221 pages, Illus, figs, tabs, maps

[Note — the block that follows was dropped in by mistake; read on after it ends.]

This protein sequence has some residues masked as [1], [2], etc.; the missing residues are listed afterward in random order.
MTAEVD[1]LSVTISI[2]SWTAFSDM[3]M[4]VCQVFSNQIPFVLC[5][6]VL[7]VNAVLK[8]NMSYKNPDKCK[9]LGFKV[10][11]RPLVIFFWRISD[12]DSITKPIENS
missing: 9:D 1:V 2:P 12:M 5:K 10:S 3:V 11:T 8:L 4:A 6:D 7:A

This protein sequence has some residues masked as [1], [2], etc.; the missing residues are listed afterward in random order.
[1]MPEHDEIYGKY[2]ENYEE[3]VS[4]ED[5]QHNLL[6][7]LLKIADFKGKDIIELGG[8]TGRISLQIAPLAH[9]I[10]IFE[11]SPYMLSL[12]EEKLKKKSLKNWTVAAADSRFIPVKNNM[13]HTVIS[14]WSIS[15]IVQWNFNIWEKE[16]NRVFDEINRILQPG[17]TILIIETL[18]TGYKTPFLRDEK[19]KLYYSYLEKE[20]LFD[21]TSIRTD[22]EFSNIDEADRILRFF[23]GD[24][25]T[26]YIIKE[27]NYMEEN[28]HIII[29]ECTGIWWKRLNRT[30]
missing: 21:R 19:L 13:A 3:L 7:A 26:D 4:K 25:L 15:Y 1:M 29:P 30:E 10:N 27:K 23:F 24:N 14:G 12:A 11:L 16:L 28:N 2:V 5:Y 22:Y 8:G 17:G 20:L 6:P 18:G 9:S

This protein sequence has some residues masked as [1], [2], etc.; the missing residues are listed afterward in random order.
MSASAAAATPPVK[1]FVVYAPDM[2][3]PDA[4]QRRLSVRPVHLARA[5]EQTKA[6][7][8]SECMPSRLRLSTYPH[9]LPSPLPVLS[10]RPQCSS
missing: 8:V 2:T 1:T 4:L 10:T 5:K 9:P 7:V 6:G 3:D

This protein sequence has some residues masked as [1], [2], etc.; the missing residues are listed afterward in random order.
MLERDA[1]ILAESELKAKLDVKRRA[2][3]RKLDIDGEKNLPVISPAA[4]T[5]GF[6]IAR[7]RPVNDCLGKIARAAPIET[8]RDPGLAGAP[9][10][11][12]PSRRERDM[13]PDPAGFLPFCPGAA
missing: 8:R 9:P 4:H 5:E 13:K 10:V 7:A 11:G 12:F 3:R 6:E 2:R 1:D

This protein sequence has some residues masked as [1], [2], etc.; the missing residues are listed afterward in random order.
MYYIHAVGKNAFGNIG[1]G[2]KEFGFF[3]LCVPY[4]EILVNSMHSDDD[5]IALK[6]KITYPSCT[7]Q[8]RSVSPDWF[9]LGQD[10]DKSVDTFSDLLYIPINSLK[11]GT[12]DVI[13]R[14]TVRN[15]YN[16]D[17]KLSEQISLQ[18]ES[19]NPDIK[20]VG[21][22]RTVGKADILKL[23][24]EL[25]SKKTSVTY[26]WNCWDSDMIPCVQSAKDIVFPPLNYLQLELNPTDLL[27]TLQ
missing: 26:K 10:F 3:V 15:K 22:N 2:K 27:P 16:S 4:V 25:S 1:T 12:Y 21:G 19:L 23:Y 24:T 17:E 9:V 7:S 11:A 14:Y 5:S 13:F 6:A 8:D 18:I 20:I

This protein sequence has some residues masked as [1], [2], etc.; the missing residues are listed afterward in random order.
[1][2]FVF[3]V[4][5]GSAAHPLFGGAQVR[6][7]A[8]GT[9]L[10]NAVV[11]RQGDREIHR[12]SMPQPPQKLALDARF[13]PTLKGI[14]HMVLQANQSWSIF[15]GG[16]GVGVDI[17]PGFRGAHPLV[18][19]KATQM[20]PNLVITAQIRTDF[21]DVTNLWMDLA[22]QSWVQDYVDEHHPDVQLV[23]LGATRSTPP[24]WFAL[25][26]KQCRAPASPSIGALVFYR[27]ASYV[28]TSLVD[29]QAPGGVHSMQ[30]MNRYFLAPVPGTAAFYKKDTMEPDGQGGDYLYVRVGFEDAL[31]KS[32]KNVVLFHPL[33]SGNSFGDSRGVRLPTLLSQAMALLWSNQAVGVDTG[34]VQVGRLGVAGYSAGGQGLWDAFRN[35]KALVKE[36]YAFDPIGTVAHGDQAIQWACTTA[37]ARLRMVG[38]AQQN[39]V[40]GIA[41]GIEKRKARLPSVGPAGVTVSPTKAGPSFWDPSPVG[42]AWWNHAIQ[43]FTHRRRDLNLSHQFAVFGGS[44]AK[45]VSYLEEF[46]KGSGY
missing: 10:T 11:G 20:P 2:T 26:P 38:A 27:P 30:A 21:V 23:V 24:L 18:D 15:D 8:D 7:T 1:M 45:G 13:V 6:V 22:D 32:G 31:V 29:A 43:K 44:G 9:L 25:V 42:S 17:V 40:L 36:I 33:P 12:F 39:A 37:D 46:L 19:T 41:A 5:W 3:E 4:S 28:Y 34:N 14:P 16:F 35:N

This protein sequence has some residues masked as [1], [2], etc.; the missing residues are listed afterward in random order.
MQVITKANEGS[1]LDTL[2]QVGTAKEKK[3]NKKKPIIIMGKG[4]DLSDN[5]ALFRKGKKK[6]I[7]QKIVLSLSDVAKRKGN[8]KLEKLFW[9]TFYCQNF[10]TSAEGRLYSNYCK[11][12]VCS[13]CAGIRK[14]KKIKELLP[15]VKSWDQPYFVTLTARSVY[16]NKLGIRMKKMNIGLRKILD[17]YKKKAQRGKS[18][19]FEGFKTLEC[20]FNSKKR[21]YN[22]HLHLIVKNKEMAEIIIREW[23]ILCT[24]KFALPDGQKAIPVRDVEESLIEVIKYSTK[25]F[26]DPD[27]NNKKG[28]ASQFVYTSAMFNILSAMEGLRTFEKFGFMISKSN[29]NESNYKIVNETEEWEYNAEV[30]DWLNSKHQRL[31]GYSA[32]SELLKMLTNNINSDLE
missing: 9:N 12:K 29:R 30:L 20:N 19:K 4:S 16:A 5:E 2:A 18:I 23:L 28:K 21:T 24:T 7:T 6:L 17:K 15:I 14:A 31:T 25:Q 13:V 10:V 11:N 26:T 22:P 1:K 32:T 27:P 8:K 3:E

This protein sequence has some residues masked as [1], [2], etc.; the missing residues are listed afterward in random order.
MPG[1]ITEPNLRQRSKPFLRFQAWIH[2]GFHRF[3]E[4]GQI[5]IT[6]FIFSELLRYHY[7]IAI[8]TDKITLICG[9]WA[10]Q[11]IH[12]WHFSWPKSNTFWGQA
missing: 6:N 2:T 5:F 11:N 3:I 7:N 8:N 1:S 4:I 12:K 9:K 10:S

An exploration of the environmental and economic costs and benefits of acridids (grasshoppers and locusts) both as essential ecological components and as serious grassland pests. Using a risk analysis approach to examine the ecological role of acridids and the effect of controlling these insects, the authors assess our current understanding of the grasshopper-grassland relationship. They also propose new directions for research and management in acridology and ecology that are consistent with developing a more economically productive and environmentally sustainable human presence on the world's grasslands. The integration of ecological, agricultural, economic, political and cultural perspectives brings into focus the enormous complexity of managing native insect populations in natural ecosystems. This general survey is supported by individual chapters devoted to particularly relevant and contemporary studies of grasshopper and locust ecology, pest management and conservation.
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